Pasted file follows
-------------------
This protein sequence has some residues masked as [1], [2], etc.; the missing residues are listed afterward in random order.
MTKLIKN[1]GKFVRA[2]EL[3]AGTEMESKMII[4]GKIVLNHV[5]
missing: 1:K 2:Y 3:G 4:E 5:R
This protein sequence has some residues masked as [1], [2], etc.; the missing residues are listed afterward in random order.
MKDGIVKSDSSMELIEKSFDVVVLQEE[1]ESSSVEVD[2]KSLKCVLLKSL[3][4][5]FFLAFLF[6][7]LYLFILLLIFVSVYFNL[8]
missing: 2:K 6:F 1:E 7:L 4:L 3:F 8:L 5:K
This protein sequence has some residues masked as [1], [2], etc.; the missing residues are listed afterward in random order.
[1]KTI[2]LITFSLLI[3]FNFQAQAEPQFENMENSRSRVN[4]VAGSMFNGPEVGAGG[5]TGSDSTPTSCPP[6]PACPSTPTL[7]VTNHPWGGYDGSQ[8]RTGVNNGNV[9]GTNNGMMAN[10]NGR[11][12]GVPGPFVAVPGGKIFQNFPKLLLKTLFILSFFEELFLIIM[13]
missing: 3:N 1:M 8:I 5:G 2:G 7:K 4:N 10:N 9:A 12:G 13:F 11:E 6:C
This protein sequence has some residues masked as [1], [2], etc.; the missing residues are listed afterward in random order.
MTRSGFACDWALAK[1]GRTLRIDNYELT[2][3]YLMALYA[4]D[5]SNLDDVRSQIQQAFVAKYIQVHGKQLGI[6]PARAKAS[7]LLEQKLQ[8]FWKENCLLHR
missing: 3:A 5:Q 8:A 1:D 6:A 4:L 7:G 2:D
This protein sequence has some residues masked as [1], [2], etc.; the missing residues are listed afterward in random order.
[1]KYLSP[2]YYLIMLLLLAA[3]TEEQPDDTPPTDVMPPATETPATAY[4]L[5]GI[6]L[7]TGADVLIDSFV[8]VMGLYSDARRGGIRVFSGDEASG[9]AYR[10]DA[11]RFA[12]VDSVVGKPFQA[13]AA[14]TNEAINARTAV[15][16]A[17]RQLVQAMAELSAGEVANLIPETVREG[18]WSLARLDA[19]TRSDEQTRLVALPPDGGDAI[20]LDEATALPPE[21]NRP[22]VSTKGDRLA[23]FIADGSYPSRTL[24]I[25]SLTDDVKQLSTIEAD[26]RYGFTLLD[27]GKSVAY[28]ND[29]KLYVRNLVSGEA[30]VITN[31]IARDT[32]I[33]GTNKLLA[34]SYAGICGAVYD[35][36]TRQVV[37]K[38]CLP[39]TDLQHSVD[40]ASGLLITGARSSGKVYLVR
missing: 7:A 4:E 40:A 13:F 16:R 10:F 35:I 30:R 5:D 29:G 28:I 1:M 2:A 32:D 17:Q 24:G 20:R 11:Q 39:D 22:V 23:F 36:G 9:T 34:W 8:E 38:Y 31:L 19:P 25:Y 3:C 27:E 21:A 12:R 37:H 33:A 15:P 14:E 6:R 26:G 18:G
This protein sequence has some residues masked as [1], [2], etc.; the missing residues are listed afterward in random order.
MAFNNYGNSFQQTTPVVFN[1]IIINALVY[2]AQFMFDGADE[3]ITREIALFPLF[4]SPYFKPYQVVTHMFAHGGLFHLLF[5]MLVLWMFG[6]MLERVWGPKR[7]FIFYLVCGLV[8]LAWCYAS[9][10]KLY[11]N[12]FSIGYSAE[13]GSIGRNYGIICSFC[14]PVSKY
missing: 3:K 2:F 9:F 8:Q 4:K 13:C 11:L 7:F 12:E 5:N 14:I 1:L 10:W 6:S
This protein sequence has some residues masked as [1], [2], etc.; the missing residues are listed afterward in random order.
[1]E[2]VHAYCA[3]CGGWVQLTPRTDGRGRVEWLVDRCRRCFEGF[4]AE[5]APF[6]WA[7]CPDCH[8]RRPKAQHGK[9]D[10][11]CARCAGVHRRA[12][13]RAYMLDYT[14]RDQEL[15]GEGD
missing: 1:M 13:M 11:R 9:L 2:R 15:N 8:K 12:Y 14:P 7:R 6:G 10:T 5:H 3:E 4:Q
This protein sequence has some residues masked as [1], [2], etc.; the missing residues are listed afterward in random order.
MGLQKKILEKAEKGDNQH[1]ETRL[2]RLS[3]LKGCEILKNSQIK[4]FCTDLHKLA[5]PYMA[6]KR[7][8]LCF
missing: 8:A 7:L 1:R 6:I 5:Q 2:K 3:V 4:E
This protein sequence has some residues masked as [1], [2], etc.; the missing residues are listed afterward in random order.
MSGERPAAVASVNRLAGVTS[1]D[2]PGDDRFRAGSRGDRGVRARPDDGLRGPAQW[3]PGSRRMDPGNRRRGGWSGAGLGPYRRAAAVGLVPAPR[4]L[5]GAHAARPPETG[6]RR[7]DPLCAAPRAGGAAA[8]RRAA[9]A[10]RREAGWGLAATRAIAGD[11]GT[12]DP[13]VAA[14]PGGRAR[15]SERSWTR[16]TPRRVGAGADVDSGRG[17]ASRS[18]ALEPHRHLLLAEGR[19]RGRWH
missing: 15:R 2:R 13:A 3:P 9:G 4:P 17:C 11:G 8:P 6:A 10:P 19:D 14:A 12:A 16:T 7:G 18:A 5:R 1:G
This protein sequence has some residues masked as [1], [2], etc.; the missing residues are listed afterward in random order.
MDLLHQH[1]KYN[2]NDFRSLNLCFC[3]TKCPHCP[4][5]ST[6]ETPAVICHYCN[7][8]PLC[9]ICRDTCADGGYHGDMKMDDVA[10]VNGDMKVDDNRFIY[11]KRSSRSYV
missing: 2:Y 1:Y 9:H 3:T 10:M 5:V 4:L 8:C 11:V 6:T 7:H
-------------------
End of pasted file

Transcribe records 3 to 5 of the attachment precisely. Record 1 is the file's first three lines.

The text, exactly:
This protein sequence has some residues masked as [1], [2], etc.; the missing residues are listed afterward in random order.
[1]KTI[2]LITFSLLI[3]FNFQAQAEPQFENMENSRSRVN[4]VAGSMFNGPEVGAGG[5]TGSDSTPTSCPP[6]PACPSTPTL[7]VTNHPWGGYDGSQ[8]RTGVNNGNV[9]GTNNGMMAN[10]NGR[11][12]GVPGPFVAVPGGKIFQNFPKLLLKTLFILSFFEELFLIIM[13]
missing: 3:N 1:M 8:I 5:G 2:G 7:K 4:N 10:N 9:A 12:G 13:F 11:E 6:C
This protein sequence has some residues masked as [1], [2], etc.; the missing residues are listed afterward in random order.
MTRSGFACDWALAK[1]GRTLRIDNYELT[2][3]YLMALYA[4]D[5]SNLDDVRSQIQQAFVAKYIQVHGKQLGI[6]PARAKAS[7]LLEQKLQ[8]FWKENCLLHR
missing: 3:A 5:Q 8:A 1:D 6:A 4:L 7:G 2:D
This protein sequence has some residues masked as [1], [2], etc.; the missing residues are listed afterward in random order.
[1]KYLSP[2]YYLIMLLLLAA[3]TEEQPDDTPPTDVMPPATETPATAY[4]L[5]GI[6]L[7]TGADVLIDSFV[8]VMGLYSDARRGGIRVFSGDEASG[9]AYR[10]DA[11]RFA[12]VDSVVGKPFQA[13]AA[14]TNEAINARTAV[15][16]A[17]RQLVQAMAELSAGEVANLIPETVREG[18]WSLARLDA[19]TRSDEQTRLVALPPDGGDAI[20]LDEATALPPE[21]NRP[22]VSTKGDRLA[23]FIADGSYPSRTL[24]I[25]SLTDDVKQLSTIEAD[26]RYGFTLLD[27]GKSVAY[28]ND[29]KLYVRNLVSGEA[30]VITN[31]IARDT[32]I[33]GTNKLLA[34]SYAGICGAVYD[35][36]TRQVV[37]K[38]CLP[39]TDLQHSVD[40]ASGLLITGARSSGKVYLVR
missing: 7:A 4:E 40:A 13:F 16:R 10:F 35:I 30:R 5:D 29:G 28:I 1:M 2:A 32:D 17:Q 24:G 20:R 11:Q 39:D 22:V 23:F 36:G 9:T 34:W 8:E 38:Y 31:L 19:P 25:Y 3:C 27:E 21:A 12:R 37:H 33:A 15:P 14:E 6:R 26:G 18:G